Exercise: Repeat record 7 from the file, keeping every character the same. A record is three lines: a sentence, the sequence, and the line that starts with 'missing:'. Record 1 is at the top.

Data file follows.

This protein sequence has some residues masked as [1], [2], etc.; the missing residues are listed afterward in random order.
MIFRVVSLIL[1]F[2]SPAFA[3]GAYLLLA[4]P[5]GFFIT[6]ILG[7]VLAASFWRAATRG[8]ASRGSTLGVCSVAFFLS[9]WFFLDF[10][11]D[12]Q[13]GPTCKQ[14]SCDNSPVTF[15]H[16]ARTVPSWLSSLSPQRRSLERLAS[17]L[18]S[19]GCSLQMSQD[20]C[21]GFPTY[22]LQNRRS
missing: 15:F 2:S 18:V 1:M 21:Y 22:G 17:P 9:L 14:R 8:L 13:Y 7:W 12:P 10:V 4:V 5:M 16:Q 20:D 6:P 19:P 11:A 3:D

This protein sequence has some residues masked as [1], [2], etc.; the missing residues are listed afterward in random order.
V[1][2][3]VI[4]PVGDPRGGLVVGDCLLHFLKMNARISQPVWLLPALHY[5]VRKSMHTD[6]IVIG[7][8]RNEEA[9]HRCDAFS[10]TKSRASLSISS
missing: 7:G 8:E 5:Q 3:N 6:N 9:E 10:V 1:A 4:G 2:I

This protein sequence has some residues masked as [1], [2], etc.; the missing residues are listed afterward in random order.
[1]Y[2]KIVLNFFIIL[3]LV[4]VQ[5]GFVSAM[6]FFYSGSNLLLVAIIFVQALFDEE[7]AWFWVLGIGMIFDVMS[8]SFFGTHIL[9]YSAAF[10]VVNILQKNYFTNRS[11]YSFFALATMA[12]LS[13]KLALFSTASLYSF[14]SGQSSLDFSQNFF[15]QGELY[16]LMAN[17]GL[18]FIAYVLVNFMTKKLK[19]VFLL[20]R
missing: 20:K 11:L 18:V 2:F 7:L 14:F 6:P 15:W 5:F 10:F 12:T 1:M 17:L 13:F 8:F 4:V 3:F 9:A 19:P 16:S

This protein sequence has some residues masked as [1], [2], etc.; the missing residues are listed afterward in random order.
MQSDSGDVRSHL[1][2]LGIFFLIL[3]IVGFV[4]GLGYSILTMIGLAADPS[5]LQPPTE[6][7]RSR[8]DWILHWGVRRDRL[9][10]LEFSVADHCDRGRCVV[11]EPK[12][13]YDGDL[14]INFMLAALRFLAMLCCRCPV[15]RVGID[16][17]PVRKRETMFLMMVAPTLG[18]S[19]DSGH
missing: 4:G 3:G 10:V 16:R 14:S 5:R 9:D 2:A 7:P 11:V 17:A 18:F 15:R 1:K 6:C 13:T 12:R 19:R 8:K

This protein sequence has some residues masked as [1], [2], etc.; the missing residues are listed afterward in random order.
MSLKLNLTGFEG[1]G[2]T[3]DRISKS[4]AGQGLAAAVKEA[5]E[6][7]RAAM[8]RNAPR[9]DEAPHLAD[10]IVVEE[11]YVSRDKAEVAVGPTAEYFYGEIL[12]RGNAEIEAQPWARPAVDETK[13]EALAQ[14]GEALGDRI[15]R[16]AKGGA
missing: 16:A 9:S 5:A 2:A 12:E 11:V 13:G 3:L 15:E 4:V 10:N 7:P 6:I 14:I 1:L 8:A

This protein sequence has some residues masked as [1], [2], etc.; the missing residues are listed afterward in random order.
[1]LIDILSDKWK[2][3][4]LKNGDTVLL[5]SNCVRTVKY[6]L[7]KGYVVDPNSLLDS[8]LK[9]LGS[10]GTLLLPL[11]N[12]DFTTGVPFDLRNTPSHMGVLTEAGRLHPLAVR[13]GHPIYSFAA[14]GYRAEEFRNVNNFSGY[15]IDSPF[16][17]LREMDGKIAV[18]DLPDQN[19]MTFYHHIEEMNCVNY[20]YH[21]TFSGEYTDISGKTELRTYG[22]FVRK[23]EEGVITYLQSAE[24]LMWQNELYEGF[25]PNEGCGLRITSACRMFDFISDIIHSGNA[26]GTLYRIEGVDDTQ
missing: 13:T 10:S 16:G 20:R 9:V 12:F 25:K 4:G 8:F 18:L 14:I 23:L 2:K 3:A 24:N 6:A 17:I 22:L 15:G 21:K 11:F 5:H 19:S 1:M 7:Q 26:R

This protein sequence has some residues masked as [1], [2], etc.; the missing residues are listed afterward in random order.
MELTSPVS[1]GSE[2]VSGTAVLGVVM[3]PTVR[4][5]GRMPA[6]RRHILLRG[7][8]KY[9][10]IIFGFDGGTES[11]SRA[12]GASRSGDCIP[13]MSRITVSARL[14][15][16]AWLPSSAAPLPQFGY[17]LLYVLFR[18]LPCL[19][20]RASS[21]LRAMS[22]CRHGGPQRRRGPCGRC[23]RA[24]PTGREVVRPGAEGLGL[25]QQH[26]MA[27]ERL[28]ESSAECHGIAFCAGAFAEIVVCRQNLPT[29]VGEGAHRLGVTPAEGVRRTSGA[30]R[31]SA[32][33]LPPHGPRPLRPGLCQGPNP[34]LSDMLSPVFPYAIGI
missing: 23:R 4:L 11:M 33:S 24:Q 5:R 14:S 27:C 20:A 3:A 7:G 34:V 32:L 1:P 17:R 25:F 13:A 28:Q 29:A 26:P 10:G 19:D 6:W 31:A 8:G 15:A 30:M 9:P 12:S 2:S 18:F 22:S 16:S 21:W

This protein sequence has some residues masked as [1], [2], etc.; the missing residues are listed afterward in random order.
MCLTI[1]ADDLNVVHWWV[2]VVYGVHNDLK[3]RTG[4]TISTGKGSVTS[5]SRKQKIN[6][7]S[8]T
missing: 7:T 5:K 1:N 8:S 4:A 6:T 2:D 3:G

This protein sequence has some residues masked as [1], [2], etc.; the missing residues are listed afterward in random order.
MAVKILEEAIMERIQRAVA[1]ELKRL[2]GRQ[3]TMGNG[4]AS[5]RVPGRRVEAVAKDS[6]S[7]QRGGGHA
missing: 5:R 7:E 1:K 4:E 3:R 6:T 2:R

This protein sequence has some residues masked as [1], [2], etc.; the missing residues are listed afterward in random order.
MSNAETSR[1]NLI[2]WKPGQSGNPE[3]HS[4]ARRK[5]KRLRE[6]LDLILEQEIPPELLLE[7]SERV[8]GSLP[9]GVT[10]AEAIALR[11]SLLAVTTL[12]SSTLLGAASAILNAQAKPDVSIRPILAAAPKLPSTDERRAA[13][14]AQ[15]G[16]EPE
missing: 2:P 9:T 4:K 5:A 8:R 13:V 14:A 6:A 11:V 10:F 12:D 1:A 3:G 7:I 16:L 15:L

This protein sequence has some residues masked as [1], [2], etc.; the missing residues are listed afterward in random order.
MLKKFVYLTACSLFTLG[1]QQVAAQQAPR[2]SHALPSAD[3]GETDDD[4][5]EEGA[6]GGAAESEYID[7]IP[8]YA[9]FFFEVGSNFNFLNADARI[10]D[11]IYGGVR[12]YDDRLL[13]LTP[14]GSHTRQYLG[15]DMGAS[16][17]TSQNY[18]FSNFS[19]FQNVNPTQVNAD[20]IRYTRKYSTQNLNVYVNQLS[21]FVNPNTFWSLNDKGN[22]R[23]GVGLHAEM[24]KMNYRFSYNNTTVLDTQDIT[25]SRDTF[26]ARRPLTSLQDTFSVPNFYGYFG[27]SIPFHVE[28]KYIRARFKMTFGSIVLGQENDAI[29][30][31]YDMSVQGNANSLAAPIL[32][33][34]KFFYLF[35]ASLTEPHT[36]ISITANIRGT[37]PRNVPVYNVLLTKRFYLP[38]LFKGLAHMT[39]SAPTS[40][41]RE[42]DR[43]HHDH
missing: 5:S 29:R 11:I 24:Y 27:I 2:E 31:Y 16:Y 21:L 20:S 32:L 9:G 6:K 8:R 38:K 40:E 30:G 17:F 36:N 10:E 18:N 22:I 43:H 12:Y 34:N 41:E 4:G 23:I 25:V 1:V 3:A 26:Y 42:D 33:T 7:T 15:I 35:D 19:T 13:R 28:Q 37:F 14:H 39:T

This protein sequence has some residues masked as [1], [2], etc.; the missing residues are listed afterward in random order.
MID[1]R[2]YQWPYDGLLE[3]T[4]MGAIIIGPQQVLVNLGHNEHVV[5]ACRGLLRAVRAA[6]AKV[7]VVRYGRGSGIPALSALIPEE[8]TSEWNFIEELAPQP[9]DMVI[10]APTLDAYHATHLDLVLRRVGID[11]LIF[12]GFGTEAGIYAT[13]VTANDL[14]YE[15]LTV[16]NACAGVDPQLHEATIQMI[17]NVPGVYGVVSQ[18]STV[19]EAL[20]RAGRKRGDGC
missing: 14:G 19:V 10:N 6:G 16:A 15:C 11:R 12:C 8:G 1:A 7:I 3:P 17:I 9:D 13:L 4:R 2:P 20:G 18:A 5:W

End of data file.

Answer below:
This protein sequence has some residues masked as [1], [2], etc.; the missing residues are listed afterward in random order.
MELTSPVS[1]GSE[2]VSGTAVLGVVM[3]PTVR[4][5]GRMPA[6]RRHILLRG[7][8]KY[9][10]IIFGFDGGTES[11]SRA[12]GASRSGDCIP[13]MSRITVSARL[14][15][16]AWLPSSAAPLPQFGY[17]LLYVLFR[18]LPCL[19][20]RASS[21]LRAMS[22]CRHGGPQRRRGPCGRC[23]RA[24]PTGREVVRPGAEGLGL[25]QQH[26]MA[27]ERL[28]ESSAECHGIAFCAGAFAEIVVCRQNLPT[29]VGEGAHRLGVTPAEGVRRTSGA[30]R[31]SA[32][33]LPPHGPRPLRPGLCQGPNP[34]LSDMLSPVFPYAIGI
missing: 23:R 4:L 11:M 33:S 24:Q 5:R 14:S 27:C 20:A 3:A 7:G 34:V 32:L 1:P 17:R 25:F 13:A 28:Q 29:A 26:P 10:G 19:D 6:W 31:A 8:G 15:A 30:M 9:P 12:S 2:S 18:F 22:S 16:S 21:W